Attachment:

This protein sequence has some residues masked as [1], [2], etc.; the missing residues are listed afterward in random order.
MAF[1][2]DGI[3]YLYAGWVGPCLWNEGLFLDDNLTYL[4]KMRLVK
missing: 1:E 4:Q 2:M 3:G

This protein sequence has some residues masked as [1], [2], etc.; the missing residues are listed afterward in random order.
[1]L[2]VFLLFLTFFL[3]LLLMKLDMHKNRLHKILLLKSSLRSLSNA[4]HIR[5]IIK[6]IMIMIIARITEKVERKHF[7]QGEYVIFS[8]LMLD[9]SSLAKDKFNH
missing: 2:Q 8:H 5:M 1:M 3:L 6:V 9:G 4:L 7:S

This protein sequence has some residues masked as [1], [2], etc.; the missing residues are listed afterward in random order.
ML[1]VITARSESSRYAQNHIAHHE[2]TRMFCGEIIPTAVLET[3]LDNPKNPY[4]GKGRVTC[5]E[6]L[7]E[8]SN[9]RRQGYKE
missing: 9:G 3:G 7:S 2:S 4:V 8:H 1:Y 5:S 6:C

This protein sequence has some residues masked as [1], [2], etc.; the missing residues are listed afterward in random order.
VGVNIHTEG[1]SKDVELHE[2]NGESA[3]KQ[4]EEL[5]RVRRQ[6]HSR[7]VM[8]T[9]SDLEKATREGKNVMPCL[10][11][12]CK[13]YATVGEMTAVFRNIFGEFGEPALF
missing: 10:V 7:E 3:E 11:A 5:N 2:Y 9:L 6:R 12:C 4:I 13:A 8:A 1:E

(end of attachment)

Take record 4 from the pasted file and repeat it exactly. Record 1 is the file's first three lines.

This protein sequence has some residues masked as [1], [2], etc.; the missing residues are listed afterward in random order.
VGVNIHTEG[1]SKDVELHE[2]NGESA[3]KQ[4]EEL[5]RVRRQ[6]HSR[7]VM[8]T[9]SDLEKATREGKNVMPCL[10][11][12]CK[13]YATVGEMTAVFRNIFGEFGEPALF
missing: 10:V 7:E 3:E 11:A 5:N 2:Y 9:L 6:R 12:C 4:I 13:A 8:A 1:E